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HQ 562618

May 21, 2003

MAR-2 RR:CR:SM 562618 KSG


Rodney Ralston
UPS Freight Services, Inc.
One Transborder Drive
Champlain, New York 12919

RE: Subheading 9802.00.50; polo shirts; embroidered

Dear Mr. Ralston:

This is in reference to New York Ruling Letter (NY) I87404, issued to you on behalf of Fersten Worldwide, on November 13, 2002, by the Director, National Commodity Specialist Division, concerning the applicability of subheading 9802.00.50, of the Harmonized Tariff Schedule of the United States ("HTSUS"), to embroidered polo shirts. We have had an opportunity to review this ruling and believe it is incorrect.


This case involves men's polo shirts that are manufactured in India and imported into the United States. The polo shirts are then exported to Canada where they will be embroidered on the left chest with company names or logos. The shirts will then be re-imported into the United States.


Whether the embroidered polo shirts are eligible for a duty exemption under subheading 9802.00.50, HTSUS, upon re-importation into the United States.


Subheading 9802.00.50, HTSUS, provides a full or partial duty exemption for articles that are returned after having been exported to be advanced in value or improved in condition by means of repairs or alterations, provided that the documentary requirements of 19 CFR 181.64 (for articles returned from Canada or Mexico) or 19 CFR 10.8 (for articles returned from any other country) are met.

Section 181.64(a), Customs Regulations, (19 CFR 181.64(a)), states that:

'Repairs or alterations' means restoration, addition, renovation, redyeing, cleaning, resterilizing, or other treatment which does not destroy the essential character of, or create a new and commercially different good from, the good exported from the United States.

In circumstances where the operations abroad destroy the identity of the exported article or create a new or commercially different article, entitlement to subheading 9802.00.50, HTSUS, is precluded. See A.F. Burstrom v. United States, 44 CCPA 27, C.A.D. 631 (1956), aff’d C.D. 1752, 36 Cust. Ct. 46 (1956); and Guardian Industries Corporation v. United States, 3 CIT 9 (1982). Additionally, entitlement to this tariff treatment is not available where the exported articles are incomplete for their intended purposes prior to their foreign processing and the foreign processing is a necessary step in the preparation or manufacture of the finished articles. Dolliff & Company, Inc. v. United States, 455 F. Supp. 618 (Cust. Ct. 1978), aff’d, 599 F.2d 1015 (CCPA 1979).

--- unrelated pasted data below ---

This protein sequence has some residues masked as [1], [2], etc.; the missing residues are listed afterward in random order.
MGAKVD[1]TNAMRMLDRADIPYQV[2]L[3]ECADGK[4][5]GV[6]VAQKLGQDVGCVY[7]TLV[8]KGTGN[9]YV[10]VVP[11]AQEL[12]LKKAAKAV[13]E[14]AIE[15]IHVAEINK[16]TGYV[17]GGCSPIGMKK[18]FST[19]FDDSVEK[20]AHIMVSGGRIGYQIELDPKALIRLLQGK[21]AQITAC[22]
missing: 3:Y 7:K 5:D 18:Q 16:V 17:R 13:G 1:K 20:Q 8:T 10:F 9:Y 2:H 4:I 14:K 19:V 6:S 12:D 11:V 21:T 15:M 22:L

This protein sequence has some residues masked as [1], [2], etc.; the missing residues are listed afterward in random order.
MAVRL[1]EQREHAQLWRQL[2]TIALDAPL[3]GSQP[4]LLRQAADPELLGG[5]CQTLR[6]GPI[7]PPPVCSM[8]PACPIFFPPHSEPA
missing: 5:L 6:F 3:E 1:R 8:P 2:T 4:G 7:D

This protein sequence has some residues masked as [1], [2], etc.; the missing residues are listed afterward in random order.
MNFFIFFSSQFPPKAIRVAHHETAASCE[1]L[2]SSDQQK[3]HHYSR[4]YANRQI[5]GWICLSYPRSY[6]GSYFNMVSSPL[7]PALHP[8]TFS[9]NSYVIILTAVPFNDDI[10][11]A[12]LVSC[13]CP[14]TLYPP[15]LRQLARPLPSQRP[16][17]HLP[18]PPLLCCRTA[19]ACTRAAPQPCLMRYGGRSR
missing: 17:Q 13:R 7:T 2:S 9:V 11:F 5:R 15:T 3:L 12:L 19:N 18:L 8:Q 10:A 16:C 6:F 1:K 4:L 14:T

In a notice published in the Customs Bulletin on October 4, 2000, (34 Cust. Bull. 40), Customs revoked four ruling letters and modified one ruling letter pertaining to the applicability of subheading 9802.00.50, HTSUS, to certain articles which were exported for decorating operations and returned to the U.S. In the notice, Customs stated that in reconsidering the decorating operations, they qualified as acceptable alterations under subheading 9802.00.50, HTSUS, as the merchandise in its condition as exported and returned was marketed and sold to consumers for the same use. Furthermore, Customs found that the operations performed abroad did not result in the loss of the good's identity or create a new article with a different commercial use. The ruling letters concerned: carpet tiles that were dyed abroad and returned; imitation plastic fingernails that were painted with decorative designs abroad; lace fabric "reembroidered" abroad with rope, sequins and beads; and decals and paint bands applied to ceramic dinnerware abroad.

In the instant case, consistent with the prior Customs Bulletin notice described above, we find that the processing of the polo shirts constitutes an acceptable alteration within the meaning of subheading 9802.00.50, HTSUS. The polo shirts are complete for their intended use as wearing apparel prior to being exported to Canada to undergo the above-described operations. The embroidery operations performed in Canada do not have the effect of destroying the identity of the shirts or create a new article with a different commercial use. Accordingly, we find that the polo shirts are eligible for special tariff treatment under subheading 9802.00.50, HTSUS.


On the basis of the information submitted, the embroidery of the polo shirts in Canada constitutes an acceptable alteration within the meaning of subheading 9802.00.50, HTSUS. Therefore, upon re-importation into the United States, the polo shirts are entitled to classification under this tariff provision with duty to be assessed only upon the cost or value of the operations performed in Canada, provided the documentary requirements of 19 CFR 181.64 are satisfied.

A copy of this ruling letter should be attached to the entry documents filed at the time this merchandise is entered. If the documents have been filed without a copy, this ruling should be brought to the attention of the Customs officer handling the transaction.

Consistent with this ruling, NY I87404 is hereby revoked.

Myles B. Harmon
Commercial Rulings Division

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